In detail, with enhanced PD-L1 protein expression and reduced T follicular helper (Tfh) frequency, memory B cells in PLWH showed signs of impaired homing ability, GC function, and class-switching reactions. Similarly, extrafollicular (EF) action was elevated, with dynamic alterations in the activated double negative (DN2) and stimulated naive B cells linked with anti-receptor-binding domain (RBD) concentrations in these subjects. An increased SARS-CoV-2-specific EF reaction in PLWH was verified employing viral RBD- and S-bait proteins. 

Irrespective of the identical SARS-CoV-2 infection severity, these patterns were the strongest in volunteers with uncontrolled HIV, suggesting that HIV is to blame for these alterations. Although EF B cell reactions were quick, they produce lesser affinity antibodies, have a shorter long-standing memory, and a weaker ability to adapt to novel SARS-CoV-2 variants.


According to the researchers, the current research proves that COVID-19 severity was connected to the distorting of B cell traits and shows for the first time that this distorting was altered by simultaneous HIV infection.

Collectively, utilizing longitudinal samples from the first SARS-CoV-2 wave in South Africa, the study demonstrated that HIV co-infection had a massive effect on the B cell reaction to SARS-CoV-2. In addition, the investigators noted that the B cell reaction to SARS-CoV-2 infection in PLWH was markedly distinct in the present group of individuals with primarily mild to moderate COVID-19 with lower GC function and a contrasted rise in EF activity. These findings indicate that the B cell reaction in PLWH was oriented toward the EF pathway rather than GC maturation.

Additionally, the team pointed out that it was necessary to evaluate the impact of HIV infection on COVID-19 immunity, especially in light of new SARS-CoV-2 variants. Besides, understanding the influence of COVID-19 vaccination on the B cell memory compartment will also be critical.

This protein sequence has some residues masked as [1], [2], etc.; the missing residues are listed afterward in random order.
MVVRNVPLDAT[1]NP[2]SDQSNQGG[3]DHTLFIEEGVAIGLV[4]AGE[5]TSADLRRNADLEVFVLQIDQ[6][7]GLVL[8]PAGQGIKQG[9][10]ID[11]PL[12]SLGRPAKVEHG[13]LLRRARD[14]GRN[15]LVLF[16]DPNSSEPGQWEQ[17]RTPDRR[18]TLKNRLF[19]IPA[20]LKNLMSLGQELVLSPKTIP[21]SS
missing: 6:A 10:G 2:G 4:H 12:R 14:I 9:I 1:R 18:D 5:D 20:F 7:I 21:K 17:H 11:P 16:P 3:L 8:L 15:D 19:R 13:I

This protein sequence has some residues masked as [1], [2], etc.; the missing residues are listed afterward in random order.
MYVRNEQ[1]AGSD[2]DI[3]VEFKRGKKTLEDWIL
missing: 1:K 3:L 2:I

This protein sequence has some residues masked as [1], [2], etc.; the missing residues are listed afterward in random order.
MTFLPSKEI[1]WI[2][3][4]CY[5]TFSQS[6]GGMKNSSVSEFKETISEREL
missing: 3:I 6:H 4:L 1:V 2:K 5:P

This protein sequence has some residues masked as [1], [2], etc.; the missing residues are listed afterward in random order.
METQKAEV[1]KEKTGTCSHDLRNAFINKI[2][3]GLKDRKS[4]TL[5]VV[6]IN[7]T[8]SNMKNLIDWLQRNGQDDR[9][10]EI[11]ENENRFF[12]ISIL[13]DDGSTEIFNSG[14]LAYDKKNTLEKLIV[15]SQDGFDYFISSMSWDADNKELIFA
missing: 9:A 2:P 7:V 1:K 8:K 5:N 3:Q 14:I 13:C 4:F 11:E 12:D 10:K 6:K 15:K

*Important notice

bioRxiv publishes preliminary scientific reports that are not peer-reviewed and, therefore, should not be regarded as conclusive, guide clinical practice/health-related behavior, or treated as established information.

Journal reference:
  • HIV skews the SARS-CoV-2 B cell response toward an extrafollicular maturation pathway; Robert Krause, COMMIT-KZN Team, Jumari Snyman, Shi-Hsia Hwa, Daniel Muema, Farina Karim, Yashica Ganga, Abigail Ngoepe, Yenzekile Zungu, Inbal Gazy, Mallory Bernstein, Khadija Khan, Matilda Mazibuko, Ntombifuthi Mthabela, Dirhona Ramjit, Oliver Limbo, Joseph Jardine, Devin Sok, Ian A Wilson, Willem Hanekom, Alex Sigal, Henrik Kløverpris, Thumbi Ndung'u, Alasdair Leslie. bioRxiv preprint 2022, DOI:,
Shanet Susan Alex

Written by

Shanet Susan Alex

Shanet Susan Alex, a medical writer, based in Kerala, India, is a Doctor of Pharmacy graduate from Kerala University of Health Sciences. Her academic background is in clinical pharmacy and research, and she is passionate about medical writing. Shanet has published papers in the International Journal of Medical Science and Current Research (IJMSCR), the International Journal of Pharmacy (IJP), and the International Journal of Medical Science and Applied Research (IJMSAR). Apart from work, she enjoys listening to music and watching movies.